The Potato Revolution

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“A funny thing happened – the local supermarkets started slashing their prices” ~ Potato revolutionary


So, it seems that as Greeks are having their country sold out from underneath them, and as they suffer through massive cuts to social spending, tens of thousands of job losses and huge tax increases all in order to satisfy some of the demands of The Market – a market whose own needs apparently trump those of real people – Greek citizens are finding creative ways of getting by in a new reality. But as the truly exploitative nature of that new reality and of the 'marketplace' it represents becomes increasingly obvious, people are doing something truly novel: they're setting up their own markets to satisfy their own needs.

"Salaries are very low, taxes are very high and the price of products doesn't seem to follow," says Sofia Manidou, one of those waiting in line. "We have to pay a lot of money for basic products like potatoes."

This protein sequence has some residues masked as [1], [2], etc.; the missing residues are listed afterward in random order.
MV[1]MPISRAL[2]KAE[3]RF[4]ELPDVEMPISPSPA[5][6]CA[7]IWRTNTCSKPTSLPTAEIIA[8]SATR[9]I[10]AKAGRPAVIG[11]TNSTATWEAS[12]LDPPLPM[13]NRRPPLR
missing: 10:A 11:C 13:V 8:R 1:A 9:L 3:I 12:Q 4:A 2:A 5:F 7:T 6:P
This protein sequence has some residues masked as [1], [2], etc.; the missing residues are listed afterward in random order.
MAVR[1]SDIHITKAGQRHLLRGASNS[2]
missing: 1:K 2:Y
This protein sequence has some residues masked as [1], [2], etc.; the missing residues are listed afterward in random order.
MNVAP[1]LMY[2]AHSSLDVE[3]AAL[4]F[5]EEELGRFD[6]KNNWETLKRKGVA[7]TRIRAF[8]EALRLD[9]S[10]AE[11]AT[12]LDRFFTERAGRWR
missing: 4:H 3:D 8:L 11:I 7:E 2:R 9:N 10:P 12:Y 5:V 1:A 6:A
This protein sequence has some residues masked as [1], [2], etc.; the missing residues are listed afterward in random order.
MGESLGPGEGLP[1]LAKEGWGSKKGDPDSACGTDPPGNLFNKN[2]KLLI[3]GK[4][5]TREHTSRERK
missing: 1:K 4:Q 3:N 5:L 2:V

Elias Tsolakidis, member of the Pieria Volunteer Action Team, a group of volunteers who launched the potato project in Katerini explained:

We first got the idea a month ago, when we heard about desperate farmers protesting against how little vendors were willing to pay for their potatoes. Instead of selling them to middlemen at a loss or letting them rot, they decided to just give them away to people on the street for free. So we thought, why not cut out the middleman?


Farmers here used to sell their potatoes for 0,12 cents a kilo, even though it cost them nearly twice that to produce. We set up a website for people to order potatoes and come pick them up in a parking lot, straight out of the farmers’ trucks. The farmers sell them for 0,25 cents a kilo – nearly three times less than they cost in the supermarkets! So both farmers and customers benefit.


So far we’ve had two pick-up days: on the first, two weeks ago, the farmers sold 25 tons of potatoes to more than 500 people. On the second, last Saturday, they sold 75 tons to more than 1,100 people. I never dreamed we would have such success! All sorts of people came to buy the potatoes – some of them were poor or unemployed; some were better-off, but wanted to help support the initiative. I believe the potato sales have gained such popularity because we’re all united now – there are no real social classes any more; everyone is struggling.